Instead of feeling refreshed after the break, students experience burnout. We end up performing worse on midterms simply due to the stress that comes with all the assignments due the week back.
Reading week also impacts our exams. Because of the midterm recess there is no break between the end of classes and the beginning of exam period, which certainly doesn’t reduce the pressure.
There is one straightforward solution to all of these problems: remove reading week.
Assessments and extracurricular commitments will no longer be so concentrated, which may reduce student burnout and the intense demand for mental health services in the middle of the term. Students will also have more time to study for each individual assessment when they are spread out, which may result in better academic performance overall.
Best of all, there can now be a week between end of classes and the beginning of exams, a week that students can take full advantage of in order to excel academically.
Photo Credit: Camera Eye Photography
With the fall break over, students have trudged back to school for the November grind, with the end of the semester in sight.
But next year, a new fall break format is expected to bring drastic changes to the structure of the fall semester at McMaster University.
In the Oct. 19 Student Representative Assembly meeting, lost in the interest in the year-end celebration decision, the SRA voted to recommend a new fall break format for next year. The proposals, brought forward by MSU president Teddy Saull, motioned for either a full week or a two-day fall break, beginning in the fall of 2015.
Following deliberation, members of the SRA voted 18-9-1 in favour of the full week recommendation to the Fall Break Committee. Rather than two separate breaks, the Thanksgiving weekend would be extended into a full week off.
"[The vote] shows that the group wanted it, but since it wasn't a unanimous vote, I think it also shows that there are a lot of different opinions out there, because it impacts every student in a different way," said Saull.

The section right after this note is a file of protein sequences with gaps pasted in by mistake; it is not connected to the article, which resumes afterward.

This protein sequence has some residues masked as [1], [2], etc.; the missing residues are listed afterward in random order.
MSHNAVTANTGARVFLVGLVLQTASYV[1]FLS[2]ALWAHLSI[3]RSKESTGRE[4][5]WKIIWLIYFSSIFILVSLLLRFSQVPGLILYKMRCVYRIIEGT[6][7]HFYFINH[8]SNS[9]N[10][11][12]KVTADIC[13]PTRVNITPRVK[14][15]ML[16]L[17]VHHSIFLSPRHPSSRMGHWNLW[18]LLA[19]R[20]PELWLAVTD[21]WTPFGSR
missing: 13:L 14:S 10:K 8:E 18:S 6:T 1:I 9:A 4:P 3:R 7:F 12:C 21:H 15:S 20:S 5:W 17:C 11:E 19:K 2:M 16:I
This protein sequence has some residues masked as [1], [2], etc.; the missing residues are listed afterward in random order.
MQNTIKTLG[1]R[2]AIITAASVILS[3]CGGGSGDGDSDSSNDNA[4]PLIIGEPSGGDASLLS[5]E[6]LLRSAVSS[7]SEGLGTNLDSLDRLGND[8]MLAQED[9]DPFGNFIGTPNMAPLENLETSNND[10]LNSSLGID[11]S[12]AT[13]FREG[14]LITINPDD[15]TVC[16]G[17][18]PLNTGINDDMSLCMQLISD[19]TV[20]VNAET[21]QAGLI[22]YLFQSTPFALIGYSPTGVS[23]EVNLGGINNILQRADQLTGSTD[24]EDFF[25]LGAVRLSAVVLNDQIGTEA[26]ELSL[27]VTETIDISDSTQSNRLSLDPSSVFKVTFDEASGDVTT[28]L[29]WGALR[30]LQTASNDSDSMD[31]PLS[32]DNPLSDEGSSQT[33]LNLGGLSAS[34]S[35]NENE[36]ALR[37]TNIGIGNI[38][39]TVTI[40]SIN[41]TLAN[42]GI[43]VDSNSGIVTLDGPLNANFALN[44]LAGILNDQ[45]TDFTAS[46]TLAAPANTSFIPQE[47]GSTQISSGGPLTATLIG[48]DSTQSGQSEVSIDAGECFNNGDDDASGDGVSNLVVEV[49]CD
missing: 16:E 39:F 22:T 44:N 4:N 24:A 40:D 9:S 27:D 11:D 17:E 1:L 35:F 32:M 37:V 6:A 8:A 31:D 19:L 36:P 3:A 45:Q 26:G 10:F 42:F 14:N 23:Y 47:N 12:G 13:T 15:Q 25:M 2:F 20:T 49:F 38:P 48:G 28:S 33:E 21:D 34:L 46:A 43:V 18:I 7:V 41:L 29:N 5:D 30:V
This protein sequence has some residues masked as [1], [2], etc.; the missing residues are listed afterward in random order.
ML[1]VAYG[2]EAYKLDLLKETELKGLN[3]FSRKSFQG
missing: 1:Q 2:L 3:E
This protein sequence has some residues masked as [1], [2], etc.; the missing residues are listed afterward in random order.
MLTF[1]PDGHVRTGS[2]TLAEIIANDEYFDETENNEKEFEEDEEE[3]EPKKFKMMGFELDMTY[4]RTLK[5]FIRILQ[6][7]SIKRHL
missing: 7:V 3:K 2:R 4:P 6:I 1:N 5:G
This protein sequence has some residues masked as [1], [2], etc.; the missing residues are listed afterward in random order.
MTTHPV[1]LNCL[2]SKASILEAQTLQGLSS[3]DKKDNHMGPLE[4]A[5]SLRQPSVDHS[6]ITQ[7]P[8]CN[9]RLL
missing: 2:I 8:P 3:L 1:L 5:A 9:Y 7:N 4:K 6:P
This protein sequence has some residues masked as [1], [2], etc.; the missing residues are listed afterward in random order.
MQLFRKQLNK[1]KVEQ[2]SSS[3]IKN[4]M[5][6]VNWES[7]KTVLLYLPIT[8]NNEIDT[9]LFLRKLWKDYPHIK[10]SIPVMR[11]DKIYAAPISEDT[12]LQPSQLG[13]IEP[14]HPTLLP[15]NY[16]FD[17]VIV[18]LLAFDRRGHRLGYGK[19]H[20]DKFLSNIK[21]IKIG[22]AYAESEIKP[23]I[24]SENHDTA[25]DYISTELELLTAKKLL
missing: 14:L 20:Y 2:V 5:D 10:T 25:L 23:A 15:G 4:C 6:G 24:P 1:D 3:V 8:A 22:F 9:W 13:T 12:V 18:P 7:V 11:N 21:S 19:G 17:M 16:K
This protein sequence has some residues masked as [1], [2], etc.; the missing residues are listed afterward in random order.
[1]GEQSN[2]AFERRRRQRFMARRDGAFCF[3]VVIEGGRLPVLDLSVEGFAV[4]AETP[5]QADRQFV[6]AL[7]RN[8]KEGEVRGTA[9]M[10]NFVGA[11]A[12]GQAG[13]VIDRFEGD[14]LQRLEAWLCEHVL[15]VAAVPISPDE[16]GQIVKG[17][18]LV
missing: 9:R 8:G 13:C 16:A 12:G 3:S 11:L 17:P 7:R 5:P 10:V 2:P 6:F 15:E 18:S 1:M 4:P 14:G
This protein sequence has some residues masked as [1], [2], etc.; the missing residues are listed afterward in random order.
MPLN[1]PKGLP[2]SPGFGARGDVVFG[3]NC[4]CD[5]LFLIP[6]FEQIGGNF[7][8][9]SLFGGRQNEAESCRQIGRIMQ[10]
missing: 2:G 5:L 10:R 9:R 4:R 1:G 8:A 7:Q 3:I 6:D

This is the second year of a two-year pilot project that began in the 2013-14 academic year, in which a two-day hiatus helped break up the long stretch of school between Thanksgiving and the beginning of exams. The pilot was reevaluated by a Fall Break Committee consisting of voices at all levels in the university, including the registrar, associate deans of various faculties, and the MSU president. With the approval of the SRA for the committee to pursue the full week, the proposal is expected to go through and be implemented in time for next year, said Saull.
“The Provost, from the feedback that they've heard, is thinking that this is going to go through,” he said. “But it will depend on going through several governing bodies [like] the Provost's Council, and then it has to go to Undergraduate Council, and then Senate, so if [any of them] shoot it down, it wouldn't go through.”
Regardless of the decision, both the full-week break and two-day break were going to require noticeable changes to the semester and testing schedule. A number of programs at McMaster, specifically in engineering, have accreditation requirements that require students to be in class for a certain number of hours, meaning that time has to be taken from other areas of the semester.
In order to accommodate a full-week break, three main changes were proposed by the committee and brought forward by Saull. Move-in for Welcome Week would be pushed earlier to the Thursday and Friday before Labour Day, as opposed to the Saturday and Sunday as has been the case in previous years. In addition, the gap day that currently exists as a buffer between final classes and the exam term would be dissolved, and the time allotted for exams would be shortened from three hours to two and a half, or even two hours.
As Saull explained, these changes are a result of a late Labour Day in 2015; therefore, even a two-day break would still necessitate some combination of the proposed changes for a full week break.
“Next year, any break would be different from this year because of the schedule. The calendar is different next year, as Labour Day and Christmas are closer together.”
Based on the discussions at the SRA meeting, students were also concerned with the impact that an entire week off would have on the schedule of midterms. Concerns largely focused on mental health for students, but it was agreed that a full week off was a more effective break. One benefit is that it allows long-distance and first-year students a good opportunity to be able to go home.